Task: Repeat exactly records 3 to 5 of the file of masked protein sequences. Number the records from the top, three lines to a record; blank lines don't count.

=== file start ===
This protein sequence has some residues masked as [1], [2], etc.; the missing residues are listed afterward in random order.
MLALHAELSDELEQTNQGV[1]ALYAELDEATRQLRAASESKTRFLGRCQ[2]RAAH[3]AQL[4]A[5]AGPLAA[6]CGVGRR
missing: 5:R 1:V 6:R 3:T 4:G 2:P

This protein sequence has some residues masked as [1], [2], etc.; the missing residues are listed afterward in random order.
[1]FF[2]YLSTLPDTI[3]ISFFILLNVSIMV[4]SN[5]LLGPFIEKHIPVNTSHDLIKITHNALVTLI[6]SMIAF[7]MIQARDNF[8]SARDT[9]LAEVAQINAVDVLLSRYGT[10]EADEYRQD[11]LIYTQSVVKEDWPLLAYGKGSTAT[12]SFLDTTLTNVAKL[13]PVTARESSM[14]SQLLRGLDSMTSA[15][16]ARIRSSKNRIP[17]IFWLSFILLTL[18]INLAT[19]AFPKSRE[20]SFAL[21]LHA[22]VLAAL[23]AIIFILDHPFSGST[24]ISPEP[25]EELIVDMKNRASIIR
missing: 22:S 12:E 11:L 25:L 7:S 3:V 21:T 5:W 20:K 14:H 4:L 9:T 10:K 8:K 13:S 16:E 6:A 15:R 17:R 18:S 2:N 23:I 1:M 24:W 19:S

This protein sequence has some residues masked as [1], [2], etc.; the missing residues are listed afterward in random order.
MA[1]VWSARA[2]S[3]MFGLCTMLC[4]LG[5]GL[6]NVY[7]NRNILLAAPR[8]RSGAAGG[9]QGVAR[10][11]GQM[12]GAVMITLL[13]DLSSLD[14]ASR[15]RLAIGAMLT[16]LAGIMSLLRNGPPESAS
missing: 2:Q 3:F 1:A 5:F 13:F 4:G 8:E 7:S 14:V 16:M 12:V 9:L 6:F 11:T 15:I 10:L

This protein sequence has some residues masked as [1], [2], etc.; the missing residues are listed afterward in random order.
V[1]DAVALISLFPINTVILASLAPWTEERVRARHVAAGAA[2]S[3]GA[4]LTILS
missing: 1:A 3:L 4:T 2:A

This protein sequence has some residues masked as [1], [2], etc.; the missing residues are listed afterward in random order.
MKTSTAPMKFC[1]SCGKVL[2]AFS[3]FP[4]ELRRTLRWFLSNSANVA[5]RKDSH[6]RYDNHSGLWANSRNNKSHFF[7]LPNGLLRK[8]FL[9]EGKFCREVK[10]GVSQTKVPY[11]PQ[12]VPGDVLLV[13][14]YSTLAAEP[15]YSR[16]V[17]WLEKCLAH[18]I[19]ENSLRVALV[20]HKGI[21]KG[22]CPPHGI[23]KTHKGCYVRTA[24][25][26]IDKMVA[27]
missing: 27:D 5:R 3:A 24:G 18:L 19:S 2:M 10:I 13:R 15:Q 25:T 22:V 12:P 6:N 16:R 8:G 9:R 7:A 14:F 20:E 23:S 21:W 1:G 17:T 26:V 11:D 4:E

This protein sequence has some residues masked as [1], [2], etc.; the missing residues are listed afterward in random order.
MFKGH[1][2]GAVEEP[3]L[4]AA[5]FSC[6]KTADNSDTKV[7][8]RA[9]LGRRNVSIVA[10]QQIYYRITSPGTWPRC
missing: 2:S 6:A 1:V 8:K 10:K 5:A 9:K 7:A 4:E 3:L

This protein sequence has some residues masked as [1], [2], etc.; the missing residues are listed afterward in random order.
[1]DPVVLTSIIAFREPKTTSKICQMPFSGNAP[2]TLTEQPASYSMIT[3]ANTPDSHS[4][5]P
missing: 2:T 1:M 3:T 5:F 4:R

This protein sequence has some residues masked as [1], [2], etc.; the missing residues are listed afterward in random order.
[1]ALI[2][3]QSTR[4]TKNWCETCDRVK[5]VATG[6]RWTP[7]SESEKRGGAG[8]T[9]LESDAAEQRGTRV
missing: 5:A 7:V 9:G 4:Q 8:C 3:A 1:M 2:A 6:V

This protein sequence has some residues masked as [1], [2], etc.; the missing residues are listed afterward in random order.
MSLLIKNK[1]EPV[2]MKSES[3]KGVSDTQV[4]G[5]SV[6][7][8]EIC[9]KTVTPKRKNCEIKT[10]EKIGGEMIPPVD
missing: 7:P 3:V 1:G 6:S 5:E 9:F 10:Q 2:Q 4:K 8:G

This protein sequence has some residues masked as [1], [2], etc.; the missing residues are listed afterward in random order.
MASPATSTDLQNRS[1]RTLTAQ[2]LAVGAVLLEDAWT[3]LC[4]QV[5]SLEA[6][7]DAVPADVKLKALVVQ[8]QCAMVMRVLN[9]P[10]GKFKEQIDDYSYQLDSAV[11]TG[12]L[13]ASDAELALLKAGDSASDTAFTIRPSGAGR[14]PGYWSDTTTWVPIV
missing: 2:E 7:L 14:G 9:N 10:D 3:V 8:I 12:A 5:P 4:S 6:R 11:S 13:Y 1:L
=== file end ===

This protein sequence has some residues masked as [1], [2], etc.; the missing residues are listed afterward in random order.
MA[1]VWSARA[2]S[3]MFGLCTMLC[4]LG[5]GL[6]NVY[7]NRNILLAAPR[8]RSGAAGG[9]QGVAR[10][11]GQM[12]GAVMITLL[13]DLSSLD[14]ASR[15]RLAIGAMLT[16]LAGIMSLLRNGPPESAS
missing: 2:Q 3:F 1:A 5:F 13:F 4:G 8:E 7:S 14:V 16:M 12:V 9:L 6:F 11:T 15:I 10:L

This protein sequence has some residues masked as [1], [2], etc.; the missing residues are listed afterward in random order.
V[1]DAVALISLFPINTVILASLAPWTEERVRARHVAAGAA[2]S[3]GA[4]LTILS
missing: 1:A 3:L 4:T 2:A

This protein sequence has some residues masked as [1], [2], etc.; the missing residues are listed afterward in random order.
MKTSTAPMKFC[1]SCGKVL[2]AFS[3]FP[4]ELRRTLRWFLSNSANVA[5]RKDSH[6]RYDNHSGLWANSRNNKSHFF[7]LPNGLLRK[8]FL[9]EGKFCREVK[10]GVSQTKVPY[11]PQ[12]VPGDVLLV[13][14]YSTLAAEP[15]YSR[16]V[17]WLEKCLAH[18]I[19]ENSLRVALV[20]HKGI[21]KG[22]CPPHGI[23]KTHKGCYVRTA[24][25][26]IDKMVA[27]
missing: 27:D 5:R 3:A 24:G 18:L 19:S 2:M 10:I 13:R 15:Q 25:T 22:V 12:P 6:N 16:R 8:G 9:R 7:A 14:F 20:E 23:S 21:W 1:G 17:T 26:V 11:D 4:E